facultative anaerobe → don't need O2 , but can use it
aerotolerant anerobe → don't need O2, aren't killed by it, don't use?
catalase : if bubbles are seen, it's not an obligate anaerobe since we can see that it can properly deal with O2, or at least is trying to

concerning hydrogen, don't worry about with with SPONCH. Too much of it is around already.

cardinal temperatures: set of temps unique to each type/species
minimum : lowest temperature for survival, they aren't dead yet but close. Just surviving, not much growth
optimum: best temperature for growth/enzymatic reactions, lots of growth
maximum: highest temperature organisms can survive at, not much growth

psychrophiles : 0(or below)-20C, opt@15
facilitative psychorophiles
mesophiles: 20-45C, opt@20-40
thermophiles: by plot 40-80C. Opt @~65C

//do not relie on freezing to kill a microbe unless if hyperthermohile, they can exist at low temps. Boiling is preferred
//Thermus aqnaticus

acidophiles 0-5.5 ph
alkaliphiles – 5.5 – 8.0 ph
halophiles - 9 – 30% salinity (exist in pink crystals)?
Halotolerant 5-6% salinity

Q: If you pull out infested Jam from fridge, wha tis it?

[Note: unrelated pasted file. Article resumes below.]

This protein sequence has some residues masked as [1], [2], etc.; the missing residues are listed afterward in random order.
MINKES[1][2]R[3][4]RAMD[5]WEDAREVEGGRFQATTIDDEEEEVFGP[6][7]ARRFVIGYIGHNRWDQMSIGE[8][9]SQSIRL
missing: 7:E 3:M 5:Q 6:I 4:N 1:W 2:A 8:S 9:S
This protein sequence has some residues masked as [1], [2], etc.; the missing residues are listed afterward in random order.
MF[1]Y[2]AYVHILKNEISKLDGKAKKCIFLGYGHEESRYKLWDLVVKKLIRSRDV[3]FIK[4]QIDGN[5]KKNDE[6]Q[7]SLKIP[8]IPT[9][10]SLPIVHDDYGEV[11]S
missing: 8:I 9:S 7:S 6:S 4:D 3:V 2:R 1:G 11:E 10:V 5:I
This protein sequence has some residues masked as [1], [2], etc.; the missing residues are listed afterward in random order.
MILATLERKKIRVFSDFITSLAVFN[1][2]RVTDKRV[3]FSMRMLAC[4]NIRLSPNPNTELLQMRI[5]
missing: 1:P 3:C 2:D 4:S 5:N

Osmotolerant and pschrotroph (possible)

    binary fission / transverse fission
    • Replication/Partitioning
      • 1 mother cell --> 2 daughter cells
      • origin of replication → start copying DNA
    • Septation/cytokenesis
      • forms a ring in the center of the cell, attached to cell membrane
      • add peptidoglycan
      • Z-ring contracts → splits cell apart

//cycle time = generation or doubling time
what happens during each of those two main stages to create two cells

Know the stages of the microbial growth curve and what is happening with the cells at those various stages

  • Lag phase
    • adjusting to environment, gathering nutrients getting ready to divide
  • Log/exponential phase
    • rapid cell division, more cells being produced than dying
    • Nf = (Ni)2n
  • stationary
    • net = 0, nutrients get used, waste products get made and kill off population
  • death
    • more cells dying than produced